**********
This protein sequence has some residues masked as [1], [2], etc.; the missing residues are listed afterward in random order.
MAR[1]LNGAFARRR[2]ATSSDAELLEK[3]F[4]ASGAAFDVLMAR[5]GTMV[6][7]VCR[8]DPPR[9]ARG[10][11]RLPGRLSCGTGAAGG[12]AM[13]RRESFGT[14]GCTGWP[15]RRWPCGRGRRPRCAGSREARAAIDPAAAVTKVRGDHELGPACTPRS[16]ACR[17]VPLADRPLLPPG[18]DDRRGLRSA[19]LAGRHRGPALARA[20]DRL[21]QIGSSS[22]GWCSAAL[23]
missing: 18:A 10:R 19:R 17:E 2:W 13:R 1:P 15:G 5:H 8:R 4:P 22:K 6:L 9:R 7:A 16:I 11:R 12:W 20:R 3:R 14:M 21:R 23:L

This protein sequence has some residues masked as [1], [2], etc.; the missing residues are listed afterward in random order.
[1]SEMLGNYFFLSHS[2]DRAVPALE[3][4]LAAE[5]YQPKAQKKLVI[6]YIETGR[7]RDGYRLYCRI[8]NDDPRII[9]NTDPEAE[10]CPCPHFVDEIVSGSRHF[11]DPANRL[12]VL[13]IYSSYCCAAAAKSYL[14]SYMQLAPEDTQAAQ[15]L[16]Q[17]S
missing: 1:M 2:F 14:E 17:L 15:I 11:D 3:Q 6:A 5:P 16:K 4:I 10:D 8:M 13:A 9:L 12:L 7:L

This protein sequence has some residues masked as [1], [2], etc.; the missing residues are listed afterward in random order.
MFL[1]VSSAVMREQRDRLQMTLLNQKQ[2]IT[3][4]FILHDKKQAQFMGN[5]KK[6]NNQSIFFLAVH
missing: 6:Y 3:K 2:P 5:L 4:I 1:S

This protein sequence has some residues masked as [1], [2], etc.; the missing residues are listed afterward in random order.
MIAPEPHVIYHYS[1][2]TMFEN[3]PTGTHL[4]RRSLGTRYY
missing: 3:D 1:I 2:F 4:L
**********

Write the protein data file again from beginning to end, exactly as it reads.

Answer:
This protein sequence has some residues masked as [1], [2], etc.; the missing residues are listed afterward in random order.
MAR[1]LNGAFARRR[2]ATSSDAELLEK[3]F[4]ASGAAFDVLMAR[5]GTMV[6][7]VCR[8]DPPR[9]ARG[10][11]RLPGRLSCGTGAAGG[12]AM[13]RRESFGT[14]GCTGWP[15]RRWPCGRGRRPRCAGSREARAAIDPAAAVTKVRGDHELGPACTPRS[16]ACR[17]VPLADRPLLPPG[18]DDRRGLRSA[19]LAGRHRGPALARA[20]DRL[21]QIGSSS[22]GWCSAAL[23]
missing: 18:A 10:R 19:R 17:E 2:W 13:R 1:P 15:G 5:H 8:R 4:P 22:K 6:L 9:R 7:A 16:I 11:R 12:W 20:R 3:R 14:M 21:R 23:L

This protein sequence has some residues masked as [1], [2], etc.; the missing residues are listed afterward in random order.
[1]SEMLGNYFFLSHS[2]DRAVPALE[3][4]LAAE[5]YQPKAQKKLVI[6]YIETGR[7]RDGYRLYCRI[8]NDDPRII[9]NTDPEAE[10]CPCPHFVDEIVSGSRHF[11]DPANRL[12]VL[13]IYSSYCCAAAAKSYL[14]SYMQLAPEDTQAAQ[15]L[16]Q[17]S
missing: 1:M 2:F 14:E 17:L 15:I 11:D 3:Q 6:A 5:P 16:K 4:I 10:D 8:M 13:A 9:L 12:L 7:L

This protein sequence has some residues masked as [1], [2], etc.; the missing residues are listed afterward in random order.
MFL[1]VSSAVMREQRDRLQMTLLNQKQ[2]IT[3][4]FILHDKKQAQFMGN[5]KK[6]NNQSIFFLAVH
missing: 6:Y 3:K 2:P 5:L 4:I 1:S

This protein sequence has some residues masked as [1], [2], etc.; the missing residues are listed afterward in random order.
MIAPEPHVIYHYS[1][2]TMFEN[3]PTGTHL[4]RRSLGTRYY
missing: 3:D 1:I 2:F 4:L